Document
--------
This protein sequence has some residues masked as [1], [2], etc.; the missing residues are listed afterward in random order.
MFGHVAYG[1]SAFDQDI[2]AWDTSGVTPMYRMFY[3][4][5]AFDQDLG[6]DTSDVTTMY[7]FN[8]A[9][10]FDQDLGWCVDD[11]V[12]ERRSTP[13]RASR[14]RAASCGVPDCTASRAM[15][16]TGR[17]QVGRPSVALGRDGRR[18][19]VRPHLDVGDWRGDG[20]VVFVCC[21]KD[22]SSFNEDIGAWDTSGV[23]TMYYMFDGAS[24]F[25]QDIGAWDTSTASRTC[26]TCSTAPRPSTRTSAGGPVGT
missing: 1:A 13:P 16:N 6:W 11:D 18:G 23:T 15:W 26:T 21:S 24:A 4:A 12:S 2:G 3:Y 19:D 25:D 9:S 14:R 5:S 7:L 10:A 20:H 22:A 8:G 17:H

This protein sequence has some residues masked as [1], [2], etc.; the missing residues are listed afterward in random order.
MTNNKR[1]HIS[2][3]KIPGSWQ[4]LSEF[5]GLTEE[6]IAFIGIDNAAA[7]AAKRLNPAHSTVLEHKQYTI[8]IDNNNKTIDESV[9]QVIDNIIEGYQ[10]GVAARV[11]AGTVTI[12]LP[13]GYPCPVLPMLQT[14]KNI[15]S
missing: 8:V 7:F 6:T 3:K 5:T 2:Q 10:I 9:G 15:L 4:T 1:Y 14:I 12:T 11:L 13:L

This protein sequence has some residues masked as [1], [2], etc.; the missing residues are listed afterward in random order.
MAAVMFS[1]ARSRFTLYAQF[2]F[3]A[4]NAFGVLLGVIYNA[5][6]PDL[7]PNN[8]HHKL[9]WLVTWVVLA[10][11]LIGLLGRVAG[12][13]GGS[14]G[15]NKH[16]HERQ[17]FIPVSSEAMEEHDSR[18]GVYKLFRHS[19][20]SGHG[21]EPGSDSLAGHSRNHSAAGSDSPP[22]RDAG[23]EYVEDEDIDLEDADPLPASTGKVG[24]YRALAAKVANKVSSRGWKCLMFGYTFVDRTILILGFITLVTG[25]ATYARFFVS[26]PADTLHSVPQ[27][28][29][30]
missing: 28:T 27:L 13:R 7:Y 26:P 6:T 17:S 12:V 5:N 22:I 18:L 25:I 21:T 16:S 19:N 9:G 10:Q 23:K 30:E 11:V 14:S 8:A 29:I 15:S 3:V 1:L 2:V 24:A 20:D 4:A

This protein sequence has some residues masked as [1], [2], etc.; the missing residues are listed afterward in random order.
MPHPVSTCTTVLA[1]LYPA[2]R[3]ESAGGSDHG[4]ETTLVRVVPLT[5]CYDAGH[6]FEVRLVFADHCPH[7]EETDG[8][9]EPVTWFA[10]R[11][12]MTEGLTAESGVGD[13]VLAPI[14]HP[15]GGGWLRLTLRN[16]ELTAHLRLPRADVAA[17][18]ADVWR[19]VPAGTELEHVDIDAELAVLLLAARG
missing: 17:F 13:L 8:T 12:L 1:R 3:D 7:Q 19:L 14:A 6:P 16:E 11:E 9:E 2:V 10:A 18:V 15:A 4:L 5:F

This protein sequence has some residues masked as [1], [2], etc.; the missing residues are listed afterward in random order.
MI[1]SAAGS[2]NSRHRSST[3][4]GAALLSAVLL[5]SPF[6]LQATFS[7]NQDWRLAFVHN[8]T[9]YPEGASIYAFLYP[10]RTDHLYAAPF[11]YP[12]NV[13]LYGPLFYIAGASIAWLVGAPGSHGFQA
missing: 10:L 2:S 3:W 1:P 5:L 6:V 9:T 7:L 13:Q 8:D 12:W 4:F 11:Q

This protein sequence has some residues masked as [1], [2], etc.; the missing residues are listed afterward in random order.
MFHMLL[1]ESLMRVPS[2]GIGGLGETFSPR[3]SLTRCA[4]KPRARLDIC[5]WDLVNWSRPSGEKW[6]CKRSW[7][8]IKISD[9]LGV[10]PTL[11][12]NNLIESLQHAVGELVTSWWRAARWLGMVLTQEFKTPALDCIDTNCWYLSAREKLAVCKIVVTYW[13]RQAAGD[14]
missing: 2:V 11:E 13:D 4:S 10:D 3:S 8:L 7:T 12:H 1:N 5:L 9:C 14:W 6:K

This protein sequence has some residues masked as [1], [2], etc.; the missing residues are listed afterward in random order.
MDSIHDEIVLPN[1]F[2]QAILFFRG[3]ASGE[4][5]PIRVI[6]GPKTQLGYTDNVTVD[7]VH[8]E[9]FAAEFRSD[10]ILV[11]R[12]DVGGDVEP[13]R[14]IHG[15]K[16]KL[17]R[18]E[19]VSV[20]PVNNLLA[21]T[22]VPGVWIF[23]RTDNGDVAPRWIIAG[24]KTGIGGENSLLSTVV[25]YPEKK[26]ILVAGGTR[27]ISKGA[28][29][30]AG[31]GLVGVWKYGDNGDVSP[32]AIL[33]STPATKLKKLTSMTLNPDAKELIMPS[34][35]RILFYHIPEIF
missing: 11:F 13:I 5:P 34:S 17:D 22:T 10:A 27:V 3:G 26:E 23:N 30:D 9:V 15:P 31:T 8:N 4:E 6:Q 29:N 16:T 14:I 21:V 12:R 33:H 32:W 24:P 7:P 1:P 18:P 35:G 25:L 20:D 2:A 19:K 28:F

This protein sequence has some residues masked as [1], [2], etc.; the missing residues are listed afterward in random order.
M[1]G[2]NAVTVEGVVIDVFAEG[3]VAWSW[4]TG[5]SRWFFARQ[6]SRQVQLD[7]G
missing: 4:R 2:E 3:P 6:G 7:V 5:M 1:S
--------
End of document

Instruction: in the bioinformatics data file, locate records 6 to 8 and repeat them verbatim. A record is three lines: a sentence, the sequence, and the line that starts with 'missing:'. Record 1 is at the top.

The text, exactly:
This protein sequence has some residues masked as [1], [2], etc.; the missing residues are listed afterward in random order.
MFHMLL[1]ESLMRVPS[2]GIGGLGETFSPR[3]SLTRCA[4]KPRARLDIC[5]WDLVNWSRPSGEKW[6]CKRSW[7][8]IKISD[9]LGV[10]PTL[11][12]NNLIESLQHAVGELVTSWWRAARWLGMVLTQEFKTPALDCIDTNCWYLSAREKLAVCKIVVTYW[13]RQAAGD[14]
missing: 2:V 11:E 13:D 4:S 10:D 3:S 8:L 7:T 12:H 1:N 5:L 9:C 14:W 6:K

This protein sequence has some residues masked as [1], [2], etc.; the missing residues are listed afterward in random order.
MDSIHDEIVLPN[1]F[2]QAILFFRG[3]ASGE[4][5]PIRVI[6]GPKTQLGYTDNVTVD[7]VH[8]E[9]FAAEFRSD[10]ILV[11]R[12]DVGGDVEP[13]R[14]IHG[15]K[16]KL[17]R[18]E[19]VSV[20]PVNNLLA[21]T[22]VPGVWIF[23]RTDNGDVAPRWIIAG[24]KTGIGGENSLLSTVV[25]YPEKK[26]ILVAGGTR[27]ISKGA[28][29][30]AG[31]GLVGVWKYGDNGDVSP[32]AIL[33]STPATKLKKLTSMTLNPDAKELIMPS[34][35]RILFYHIPEIF
missing: 11:F 13:I 5:P 34:S 17:D 22:T 10:A 27:V 3:G 26:E 23:N 30:D 9:V 15:P 31:T 8:N 4:E 6:Q 29:N 16:T 14:I 21:V 12:R 33:H 32:W 24:P 7:P 1:P 18:P 35:G 25:L 20:D 2:A 19:K 28:F

This protein sequence has some residues masked as [1], [2], etc.; the missing residues are listed afterward in random order.
M[1]G[2]NAVTVEGVVIDVFAEG[3]VAWSW[4]TG[5]SRWFFARQ[6]SRQVQLD[7]G
missing: 4:R 2:E 3:P 6:G 7:V 5:M 1:S